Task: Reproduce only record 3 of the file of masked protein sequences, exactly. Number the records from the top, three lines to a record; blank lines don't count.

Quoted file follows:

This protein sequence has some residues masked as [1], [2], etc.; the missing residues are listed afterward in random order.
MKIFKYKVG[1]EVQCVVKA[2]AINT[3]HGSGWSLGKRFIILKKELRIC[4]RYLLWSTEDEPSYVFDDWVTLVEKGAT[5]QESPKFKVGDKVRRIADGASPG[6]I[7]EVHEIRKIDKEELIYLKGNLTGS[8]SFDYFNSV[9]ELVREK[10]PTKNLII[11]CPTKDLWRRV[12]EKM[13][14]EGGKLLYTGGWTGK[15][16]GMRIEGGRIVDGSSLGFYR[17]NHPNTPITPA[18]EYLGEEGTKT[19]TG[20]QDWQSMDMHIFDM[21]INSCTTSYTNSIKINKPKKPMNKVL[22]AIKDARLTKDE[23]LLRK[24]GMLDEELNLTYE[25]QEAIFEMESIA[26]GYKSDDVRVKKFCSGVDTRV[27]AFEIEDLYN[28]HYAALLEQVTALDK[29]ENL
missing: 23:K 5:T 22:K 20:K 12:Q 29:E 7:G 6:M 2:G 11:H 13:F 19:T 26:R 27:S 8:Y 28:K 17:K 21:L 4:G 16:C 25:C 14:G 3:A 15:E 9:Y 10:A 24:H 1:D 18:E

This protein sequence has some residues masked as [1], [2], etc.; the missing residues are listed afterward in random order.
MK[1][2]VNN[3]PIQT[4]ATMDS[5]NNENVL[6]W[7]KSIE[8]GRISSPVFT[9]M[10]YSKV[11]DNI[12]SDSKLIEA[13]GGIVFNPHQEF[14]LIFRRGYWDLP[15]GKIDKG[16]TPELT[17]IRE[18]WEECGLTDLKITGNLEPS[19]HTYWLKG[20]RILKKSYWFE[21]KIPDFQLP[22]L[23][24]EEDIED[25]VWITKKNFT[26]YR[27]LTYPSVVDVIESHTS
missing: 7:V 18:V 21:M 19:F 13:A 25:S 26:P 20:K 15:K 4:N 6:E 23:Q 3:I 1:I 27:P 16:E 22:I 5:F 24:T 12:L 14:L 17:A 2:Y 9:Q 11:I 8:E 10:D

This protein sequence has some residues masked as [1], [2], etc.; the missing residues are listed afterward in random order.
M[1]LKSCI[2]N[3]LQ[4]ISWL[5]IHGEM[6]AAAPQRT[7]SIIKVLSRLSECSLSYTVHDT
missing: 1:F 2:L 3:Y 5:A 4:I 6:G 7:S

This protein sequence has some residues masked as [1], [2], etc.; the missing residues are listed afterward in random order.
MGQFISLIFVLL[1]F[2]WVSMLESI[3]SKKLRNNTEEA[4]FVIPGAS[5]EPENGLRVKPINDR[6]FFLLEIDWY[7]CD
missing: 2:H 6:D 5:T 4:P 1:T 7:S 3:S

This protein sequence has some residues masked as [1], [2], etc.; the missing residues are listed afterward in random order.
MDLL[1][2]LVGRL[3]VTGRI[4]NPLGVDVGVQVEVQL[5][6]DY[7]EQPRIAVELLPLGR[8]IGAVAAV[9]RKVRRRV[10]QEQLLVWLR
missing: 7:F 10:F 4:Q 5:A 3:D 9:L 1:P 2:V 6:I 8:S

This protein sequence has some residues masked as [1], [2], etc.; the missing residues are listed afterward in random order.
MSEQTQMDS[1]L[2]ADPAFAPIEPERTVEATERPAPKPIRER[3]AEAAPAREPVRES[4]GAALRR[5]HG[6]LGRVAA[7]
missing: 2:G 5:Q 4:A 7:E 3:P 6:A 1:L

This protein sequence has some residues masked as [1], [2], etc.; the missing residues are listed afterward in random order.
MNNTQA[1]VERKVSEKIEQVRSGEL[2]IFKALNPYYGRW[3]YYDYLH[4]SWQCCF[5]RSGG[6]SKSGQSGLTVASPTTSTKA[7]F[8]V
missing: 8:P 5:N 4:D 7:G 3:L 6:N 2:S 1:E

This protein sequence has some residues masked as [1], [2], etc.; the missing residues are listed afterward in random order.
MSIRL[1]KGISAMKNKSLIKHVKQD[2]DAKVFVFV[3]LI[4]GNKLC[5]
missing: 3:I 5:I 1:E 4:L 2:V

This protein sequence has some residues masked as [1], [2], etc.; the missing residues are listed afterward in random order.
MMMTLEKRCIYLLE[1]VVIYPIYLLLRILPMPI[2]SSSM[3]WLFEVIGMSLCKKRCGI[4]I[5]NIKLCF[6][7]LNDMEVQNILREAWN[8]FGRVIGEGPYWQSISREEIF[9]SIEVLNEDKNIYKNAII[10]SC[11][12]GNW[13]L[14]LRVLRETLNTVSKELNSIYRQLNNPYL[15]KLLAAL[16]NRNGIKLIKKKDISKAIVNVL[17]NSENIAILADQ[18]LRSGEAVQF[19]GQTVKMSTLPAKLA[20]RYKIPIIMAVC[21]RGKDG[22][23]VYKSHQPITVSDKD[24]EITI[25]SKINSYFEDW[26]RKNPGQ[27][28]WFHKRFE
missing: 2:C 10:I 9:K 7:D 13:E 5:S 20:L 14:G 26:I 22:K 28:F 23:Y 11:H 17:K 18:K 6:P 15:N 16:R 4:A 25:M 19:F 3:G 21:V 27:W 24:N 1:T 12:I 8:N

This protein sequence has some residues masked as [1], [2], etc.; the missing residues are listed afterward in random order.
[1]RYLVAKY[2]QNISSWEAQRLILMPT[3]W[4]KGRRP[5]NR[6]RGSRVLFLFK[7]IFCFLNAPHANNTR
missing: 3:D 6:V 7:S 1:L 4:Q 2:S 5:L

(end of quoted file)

This protein sequence has some residues masked as [1], [2], etc.; the missing residues are listed afterward in random order.
M[1]LKSCI[2]N[3]LQ[4]ISWL[5]IHGEM[6]AAAPQRT[7]SIIKVLSRLSECSLSYTVHDT
missing: 1:F 2:L 3:Y 5:A 4:I 6:G 7:S